Aug. 18, 2021

208. Harnessing Harmony in the Early Republic with Billy Coleman (Summer Repeat)

208. Harnessing Harmony in the Early Republic with Billy Coleman (Summer Repeat)

On September 14, 1814, Francis Scott Key began composing "The Star-Spangled Banner after witnessing the British attack on Fort McHenry. Of all the things he could have done after seeing that flag, why did Key write a song?  And how did his new composition fit into a much longer history of music as a form of political persuasion in the Early Republic?

On today’s episode, Dr. Billy Coleman joins us explore the power of music in the early United States, and how Federalists in particular used it as a kind of weapon to advance their vision of a harmonious nation led by elites. He also helps us understand why music as a form of historical evidence is a remarkable way to get inside the heads, and the hearts, of people from ages past. Coleman is the Kinder Institute Postdoctoral Fellow in Political History at the University of Missouri. He is the author of Harnessing Harmony: Music, Power, and Politics in the United States, 1788-1865, (UNC Press, 2020).

Coleman and his collaborator, the music producer Running Notch, have also created a soundtrack for the book, featuring modern interpretations of some of the most important political songs of the eighteenth and nineteenth centuries.nFind the soundtrack here or search for “Harnessing Harmony” on Spotify.

You’ll hear clips from a couple of these tunes over the course of today’s program, but make sure you stick around after the credits roll for an exclusive opportunity to hear the complete versions of "Hail, Columbia" and "Jefferson and Liberty," which appear “ courtesy of Running Notch from the “Book Soundtrack” to Billy Coleman’s Harnessing Harmony: Music, Power, and Politics in the United States, 1788–1865 (UNC Press).

About Our Guest

Billy Coleman, Ph.D. is the Kinder Institute Postdoctoral Fellow in Political History at the University of Missouri. His research articles also appear in the Journal of Southern History and the Journal of the Early Republic. His new project, “Making Music National in a Settler State,” is exploring the transnational origins of national music in the United States, Canada, Australia, and New Zealand. Dr. Coleman is currently the North American-based Book Reviews Editor for the peer-reviewed journal, American Nineteenth Century History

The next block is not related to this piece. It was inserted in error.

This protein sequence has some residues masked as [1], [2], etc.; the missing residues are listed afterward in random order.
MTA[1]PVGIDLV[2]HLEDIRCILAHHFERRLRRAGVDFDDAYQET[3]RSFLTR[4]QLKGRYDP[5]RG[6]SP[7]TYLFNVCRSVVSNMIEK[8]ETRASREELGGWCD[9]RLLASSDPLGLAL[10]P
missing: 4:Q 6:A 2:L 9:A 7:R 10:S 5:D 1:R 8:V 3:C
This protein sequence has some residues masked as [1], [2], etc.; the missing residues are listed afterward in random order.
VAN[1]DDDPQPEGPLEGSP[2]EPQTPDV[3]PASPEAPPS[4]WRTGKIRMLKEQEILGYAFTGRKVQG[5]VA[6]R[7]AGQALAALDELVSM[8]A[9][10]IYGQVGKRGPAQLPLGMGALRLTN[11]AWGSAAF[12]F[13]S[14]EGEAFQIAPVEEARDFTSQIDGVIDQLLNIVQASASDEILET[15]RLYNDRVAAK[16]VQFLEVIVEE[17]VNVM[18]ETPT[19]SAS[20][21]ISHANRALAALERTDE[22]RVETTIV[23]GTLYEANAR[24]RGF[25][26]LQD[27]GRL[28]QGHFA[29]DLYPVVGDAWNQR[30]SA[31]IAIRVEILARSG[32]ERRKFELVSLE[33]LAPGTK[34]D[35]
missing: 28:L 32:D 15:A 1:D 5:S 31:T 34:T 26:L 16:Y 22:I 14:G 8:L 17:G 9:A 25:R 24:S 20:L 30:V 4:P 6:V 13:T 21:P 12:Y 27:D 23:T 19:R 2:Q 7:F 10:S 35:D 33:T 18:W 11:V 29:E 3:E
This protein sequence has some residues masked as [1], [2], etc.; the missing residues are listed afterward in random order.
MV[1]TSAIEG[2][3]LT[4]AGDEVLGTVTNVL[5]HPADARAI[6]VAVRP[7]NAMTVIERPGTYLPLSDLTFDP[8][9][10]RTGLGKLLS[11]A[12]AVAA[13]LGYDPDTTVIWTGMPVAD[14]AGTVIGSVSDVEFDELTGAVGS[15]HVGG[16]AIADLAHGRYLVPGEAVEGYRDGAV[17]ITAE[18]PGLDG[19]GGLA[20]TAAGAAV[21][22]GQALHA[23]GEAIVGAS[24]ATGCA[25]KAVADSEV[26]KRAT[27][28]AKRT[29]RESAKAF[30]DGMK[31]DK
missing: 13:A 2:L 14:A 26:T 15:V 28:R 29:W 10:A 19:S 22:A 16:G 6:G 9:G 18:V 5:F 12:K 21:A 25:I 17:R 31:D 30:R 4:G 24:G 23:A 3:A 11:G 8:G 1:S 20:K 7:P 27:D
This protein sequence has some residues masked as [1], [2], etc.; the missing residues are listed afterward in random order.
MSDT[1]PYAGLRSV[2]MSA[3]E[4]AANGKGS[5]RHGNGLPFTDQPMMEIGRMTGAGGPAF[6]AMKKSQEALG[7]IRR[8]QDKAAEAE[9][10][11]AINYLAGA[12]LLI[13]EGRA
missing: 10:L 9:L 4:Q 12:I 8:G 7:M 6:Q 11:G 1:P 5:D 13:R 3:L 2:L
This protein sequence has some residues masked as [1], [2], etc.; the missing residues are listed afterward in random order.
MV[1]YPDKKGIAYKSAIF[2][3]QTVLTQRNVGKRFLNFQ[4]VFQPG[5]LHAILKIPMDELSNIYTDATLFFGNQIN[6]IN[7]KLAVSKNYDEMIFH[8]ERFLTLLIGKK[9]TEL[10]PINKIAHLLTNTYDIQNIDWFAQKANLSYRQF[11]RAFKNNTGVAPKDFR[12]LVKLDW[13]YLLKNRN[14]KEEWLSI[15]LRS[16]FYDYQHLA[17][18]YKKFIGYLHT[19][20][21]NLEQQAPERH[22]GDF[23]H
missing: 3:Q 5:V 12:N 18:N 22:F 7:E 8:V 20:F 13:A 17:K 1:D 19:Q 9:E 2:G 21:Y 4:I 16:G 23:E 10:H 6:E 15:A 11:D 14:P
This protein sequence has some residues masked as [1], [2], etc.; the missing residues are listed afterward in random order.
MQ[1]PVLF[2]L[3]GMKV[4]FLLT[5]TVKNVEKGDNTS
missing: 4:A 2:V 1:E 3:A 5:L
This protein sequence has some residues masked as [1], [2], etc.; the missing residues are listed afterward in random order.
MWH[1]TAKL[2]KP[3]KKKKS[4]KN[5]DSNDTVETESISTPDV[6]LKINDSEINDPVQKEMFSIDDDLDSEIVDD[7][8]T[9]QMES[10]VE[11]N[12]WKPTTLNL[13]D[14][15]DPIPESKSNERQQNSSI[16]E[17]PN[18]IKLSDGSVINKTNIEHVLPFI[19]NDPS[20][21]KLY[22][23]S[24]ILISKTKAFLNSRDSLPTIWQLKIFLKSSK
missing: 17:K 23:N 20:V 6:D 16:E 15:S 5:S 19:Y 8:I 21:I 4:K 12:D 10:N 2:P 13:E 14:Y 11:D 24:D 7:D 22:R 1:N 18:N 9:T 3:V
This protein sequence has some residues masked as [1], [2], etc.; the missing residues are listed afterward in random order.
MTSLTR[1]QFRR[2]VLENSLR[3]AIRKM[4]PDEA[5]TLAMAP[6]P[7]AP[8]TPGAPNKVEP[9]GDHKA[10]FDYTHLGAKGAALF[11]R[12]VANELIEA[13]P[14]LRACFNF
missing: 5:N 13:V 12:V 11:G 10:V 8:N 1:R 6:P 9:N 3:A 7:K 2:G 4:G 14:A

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Dr. Billy Coleman

Historia | Author

Billy Coleman completed a Ph.D. in History at University College London (UCL) and is the author of Harnessing Harmony: Music, Power, and Politics in the United States, 1788-1865 (University of North Carolina Press, August 2020). His research articles also appear in the Journal of Southern History and the Journal of the Early Republic. On top of a previous stint at the Kinder Institute, he has been a postdoctoral research and teaching fellow with the Department of History at the University of British Columbia in Vancouver, a doctoral exchange scholar at Yale University, and has held teaching posts at Queen Mary University of London and the University of Portsmouth. Born in Houston but raised in Sydney, Australia, he earned a B.A. with honours and the University Medal from the University of New South Wales. His new project, “Making Music National in a Settler State,” is exploring the transnational origins of national music in the United States, Canada, Australia, and New Zealand. Dr. Coleman is currently the North American-based Book Reviews Editor for the peer-reviewed journal, American Nineteenth Century History. He re-joins the Kinder Institute as a Postdoctoral Fellow in Political History.